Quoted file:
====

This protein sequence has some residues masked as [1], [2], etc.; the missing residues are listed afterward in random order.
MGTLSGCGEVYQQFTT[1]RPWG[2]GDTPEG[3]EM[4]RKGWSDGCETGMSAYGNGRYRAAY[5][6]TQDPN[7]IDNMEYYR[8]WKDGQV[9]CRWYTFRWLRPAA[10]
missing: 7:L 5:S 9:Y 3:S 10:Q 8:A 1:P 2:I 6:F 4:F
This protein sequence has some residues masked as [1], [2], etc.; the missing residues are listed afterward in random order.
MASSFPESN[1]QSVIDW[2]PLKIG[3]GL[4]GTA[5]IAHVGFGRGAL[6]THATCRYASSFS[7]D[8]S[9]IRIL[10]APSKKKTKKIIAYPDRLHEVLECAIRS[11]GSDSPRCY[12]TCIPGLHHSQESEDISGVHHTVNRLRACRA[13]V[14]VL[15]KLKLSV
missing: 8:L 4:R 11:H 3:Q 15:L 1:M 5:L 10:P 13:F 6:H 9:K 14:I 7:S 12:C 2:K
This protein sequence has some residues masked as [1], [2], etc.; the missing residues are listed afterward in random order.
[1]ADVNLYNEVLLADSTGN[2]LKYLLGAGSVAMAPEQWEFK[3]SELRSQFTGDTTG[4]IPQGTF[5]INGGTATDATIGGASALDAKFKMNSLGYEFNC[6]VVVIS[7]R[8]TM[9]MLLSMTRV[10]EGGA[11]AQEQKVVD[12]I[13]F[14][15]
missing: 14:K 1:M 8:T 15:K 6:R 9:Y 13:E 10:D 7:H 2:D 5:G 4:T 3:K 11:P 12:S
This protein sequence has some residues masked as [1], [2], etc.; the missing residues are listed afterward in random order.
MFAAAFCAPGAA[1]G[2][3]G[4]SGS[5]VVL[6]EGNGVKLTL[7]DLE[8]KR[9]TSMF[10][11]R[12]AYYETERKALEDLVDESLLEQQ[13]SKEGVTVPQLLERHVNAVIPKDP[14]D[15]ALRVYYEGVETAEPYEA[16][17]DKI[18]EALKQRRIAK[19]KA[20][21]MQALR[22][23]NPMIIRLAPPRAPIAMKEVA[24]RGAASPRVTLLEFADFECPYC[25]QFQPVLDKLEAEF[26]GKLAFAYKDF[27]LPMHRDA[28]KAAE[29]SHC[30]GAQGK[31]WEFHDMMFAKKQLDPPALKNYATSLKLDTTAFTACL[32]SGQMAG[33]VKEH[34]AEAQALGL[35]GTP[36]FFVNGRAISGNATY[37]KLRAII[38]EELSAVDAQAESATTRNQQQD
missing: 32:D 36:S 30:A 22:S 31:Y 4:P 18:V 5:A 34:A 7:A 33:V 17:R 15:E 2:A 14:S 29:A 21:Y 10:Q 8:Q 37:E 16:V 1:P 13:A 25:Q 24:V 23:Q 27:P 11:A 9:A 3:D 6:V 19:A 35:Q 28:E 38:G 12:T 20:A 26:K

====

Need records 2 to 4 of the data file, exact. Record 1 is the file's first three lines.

This protein sequence has some residues masked as [1], [2], etc.; the missing residues are listed afterward in random order.
MASSFPESN[1]QSVIDW[2]PLKIG[3]GL[4]GTA[5]IAHVGFGRGAL[6]THATCRYASSFS[7]D[8]S[9]IRIL[10]APSKKKTKKIIAYPDRLHEVLECAIRS[11]GSDSPRCY[12]TCIPGLHHSQESEDISGVHHTVNRLRACRA[13]V[14]VL[15]KLKLSV
missing: 8:L 4:R 11:H 3:Q 15:L 1:M 5:L 10:P 13:F 6:H 9:K 14:I 7:S 12:C 2:K
This protein sequence has some residues masked as [1], [2], etc.; the missing residues are listed afterward in random order.
[1]ADVNLYNEVLLADSTGN[2]LKYLLGAGSVAMAPEQWEFK[3]SELRSQFTGDTTG[4]IPQGTF[5]INGGTATDATIGGASALDAKFKMNSLGYEFNC[6]VVVIS[7]R[8]TM[9]MLLSMTRV[10]EGGA[11]AQEQKVVD[12]I[13]F[14][15]
missing: 14:K 1:M 8:T 15:K 6:R 9:Y 13:E 10:D 7:H 2:D 5:G 4:T 3:K 11:P 12:S
This protein sequence has some residues masked as [1], [2], etc.; the missing residues are listed afterward in random order.
MFAAAFCAPGAA[1]G[2][3]G[4]SGS[5]VVL[6]EGNGVKLTL[7]DLE[8]KR[9]TSMF[10][11]R[12]AYYETERKALEDLVDESLLEQQ[13]SKEGVTVPQLLERHVNAVIPKDP[14]D[15]ALRVYYEGVETAEPYEA[16][17]DKI[18]EALKQRRIAK[19]KA[20][21]MQALR[22][23]NPMIIRLAPPRAPIAMKEVA[24]RGAASPRVTLLEFADFECPYC[25]QFQPVLDKLEAEF[26]GKLAFAYKDF[27]LPMHRDA[28]KAAE[29]SHC[30]GAQGK[31]WEFHDMMFAKKQLDPPALKNYATSLKLDTTAFTACL[32]SGQMAG[33]VKEH[34]AEAQALGL[35]GTP[36]FFVNGRAISGNATY[37]KLRAII[38]EELSAVDAQAESATTRNQQQD
missing: 32:D 36:S 30:A 22:S 31:Y 4:P 18:V 5:A 34:A 7:A 33:V 17:R 15:E 2:A 14:S 29:A 21:Y 10:Q 8:Q 37:E 16:V 1:P 13:A 25:Q 24:V 23:Q 27:P 11:A 9:A 3:D 6:V 19:A 35:Q 28:E 38:G 12:T 20:A 26:K